• Muslim mariners continued to bring Asian goods through the Indian Ocean and Red Sea to Cairo, where Italian merchants purchased them for distribution in western Europe

        • Prices at Cairo were high, and Europeans sought ever-larger quantities of Asian goods, particularly spices

    • By the 14th century, the wealthy classes of Europe regarded Indian pepper and Chinese ginger as expensive necessities, and they especially prized cloves and nutmeg from the spice islands of Maluku

      • Merchants and monarchs alike realized that by offering diret access to Asian markets (eliminating Muslims intermediaries), new maritime trade routes would increase the quantities of Asian goods available in Europe

        • Would also yield large profits

    • African trade also beckoned to Europeans and called them to the sea

      • Since the 12th century, Europeans had purchased west African gold, ivory, and slaves delivered by the trans-Saharan camel caravans

      • Gold was an especially important commodity because the precious metal from west Africa was Europeans’ principal form of payment for Asian luxury goods

        • Maritime routes that eliminated Muslims intermediaries and offered more direct access to African markets would benefit European merchants, as the same in Asian markets

  4. Missionary Efforts

    • Alongside material incentives, the goal of expanding the boundaries of Christianity also drove Europeans into the larger world

      • Like Buddhism and Islam, Christianity is a missionary religion

      • The New Testament specifically urged Christians to spread their faith throughout the world

      • During the era of the Mongol empires, Franciscan and Dominican missionaries had traveled as far as India, central Asia, and China in search of converts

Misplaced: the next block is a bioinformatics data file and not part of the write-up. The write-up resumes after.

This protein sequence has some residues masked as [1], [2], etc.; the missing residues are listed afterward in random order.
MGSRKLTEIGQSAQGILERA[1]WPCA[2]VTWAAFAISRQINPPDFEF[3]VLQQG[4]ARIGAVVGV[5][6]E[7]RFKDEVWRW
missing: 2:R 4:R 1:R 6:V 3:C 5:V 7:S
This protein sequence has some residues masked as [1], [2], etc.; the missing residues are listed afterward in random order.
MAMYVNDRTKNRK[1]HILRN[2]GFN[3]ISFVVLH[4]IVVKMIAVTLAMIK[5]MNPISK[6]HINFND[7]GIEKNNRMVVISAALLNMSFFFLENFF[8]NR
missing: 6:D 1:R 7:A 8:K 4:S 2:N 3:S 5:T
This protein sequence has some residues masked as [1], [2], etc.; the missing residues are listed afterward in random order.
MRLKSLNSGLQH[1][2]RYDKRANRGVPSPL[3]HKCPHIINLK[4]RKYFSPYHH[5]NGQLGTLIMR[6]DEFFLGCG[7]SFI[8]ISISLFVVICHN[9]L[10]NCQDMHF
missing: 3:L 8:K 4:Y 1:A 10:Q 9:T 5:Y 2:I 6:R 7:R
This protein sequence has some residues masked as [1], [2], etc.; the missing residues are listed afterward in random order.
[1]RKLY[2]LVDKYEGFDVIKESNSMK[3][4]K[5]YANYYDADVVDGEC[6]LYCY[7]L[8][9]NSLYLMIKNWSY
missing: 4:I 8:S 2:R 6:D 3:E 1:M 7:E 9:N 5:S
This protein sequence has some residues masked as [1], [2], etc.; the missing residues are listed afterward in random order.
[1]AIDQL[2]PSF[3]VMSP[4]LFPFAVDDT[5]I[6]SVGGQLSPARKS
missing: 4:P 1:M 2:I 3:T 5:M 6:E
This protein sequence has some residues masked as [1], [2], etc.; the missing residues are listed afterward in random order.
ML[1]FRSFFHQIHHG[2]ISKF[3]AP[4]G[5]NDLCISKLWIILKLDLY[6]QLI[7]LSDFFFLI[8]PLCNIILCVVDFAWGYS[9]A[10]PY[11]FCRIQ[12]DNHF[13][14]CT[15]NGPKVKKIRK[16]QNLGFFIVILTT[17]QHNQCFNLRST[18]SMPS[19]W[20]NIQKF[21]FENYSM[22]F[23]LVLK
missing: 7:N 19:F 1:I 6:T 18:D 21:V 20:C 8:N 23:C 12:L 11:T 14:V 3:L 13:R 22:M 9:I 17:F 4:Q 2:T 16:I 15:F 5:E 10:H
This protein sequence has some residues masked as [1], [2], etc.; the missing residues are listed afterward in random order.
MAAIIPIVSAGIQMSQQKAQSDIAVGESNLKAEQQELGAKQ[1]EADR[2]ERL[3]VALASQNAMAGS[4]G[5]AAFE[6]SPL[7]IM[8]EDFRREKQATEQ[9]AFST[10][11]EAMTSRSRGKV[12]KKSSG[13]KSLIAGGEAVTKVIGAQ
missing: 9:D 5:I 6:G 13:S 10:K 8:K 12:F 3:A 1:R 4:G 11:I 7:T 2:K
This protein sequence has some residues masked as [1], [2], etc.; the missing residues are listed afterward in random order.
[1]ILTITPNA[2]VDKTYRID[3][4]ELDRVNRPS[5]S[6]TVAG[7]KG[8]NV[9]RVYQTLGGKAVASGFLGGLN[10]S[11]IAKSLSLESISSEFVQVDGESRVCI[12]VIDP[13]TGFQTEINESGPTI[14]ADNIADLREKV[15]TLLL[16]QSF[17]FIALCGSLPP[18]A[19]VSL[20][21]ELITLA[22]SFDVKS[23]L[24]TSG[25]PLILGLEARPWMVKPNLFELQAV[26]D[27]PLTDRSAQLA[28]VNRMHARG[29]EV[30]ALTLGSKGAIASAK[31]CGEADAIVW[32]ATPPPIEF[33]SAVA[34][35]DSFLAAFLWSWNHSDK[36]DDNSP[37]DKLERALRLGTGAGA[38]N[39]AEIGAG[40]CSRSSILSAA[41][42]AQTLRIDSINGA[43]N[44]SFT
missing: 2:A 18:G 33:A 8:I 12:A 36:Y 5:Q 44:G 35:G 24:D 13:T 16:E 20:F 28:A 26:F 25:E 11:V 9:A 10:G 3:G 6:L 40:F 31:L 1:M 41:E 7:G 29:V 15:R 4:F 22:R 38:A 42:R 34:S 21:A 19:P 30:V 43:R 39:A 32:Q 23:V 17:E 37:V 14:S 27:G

• The expansion of Christianity was not a peaceful affair

      • Beginning in the 11th century, western Europeans had launched a series of crusades and holy wars against Muslims in Palestine, the Med islands, and Iberia

      • Crusading zeal remained especially strong in Iberia, where the Reconquista came to an end in 1492

        • The Muslim kingdom of Granada fell to Spanish forces weeks before Christopher Columbus set sail on his first voyage to the western hemisphere

      • Whether through persuasion or violence, overseas voyages offered fresh opportunities for western Europeans to spread their faith

    • In practice, the various motives for exploration combined and reinforced each other

      • Prince Henry the Navigator, promoted voyages of exploration in west Africa to

        • enter the gold trade

        • discovery profitable trade routes

        • gain intelligence about the extent of Muslim power

        • win converts to Christianity

        • make alliances against the Muslims with any Christian rulers he might find

      • The goal of spreading Christianity became a powerful justification and reinforcement for the more material motives for the voyages of exploration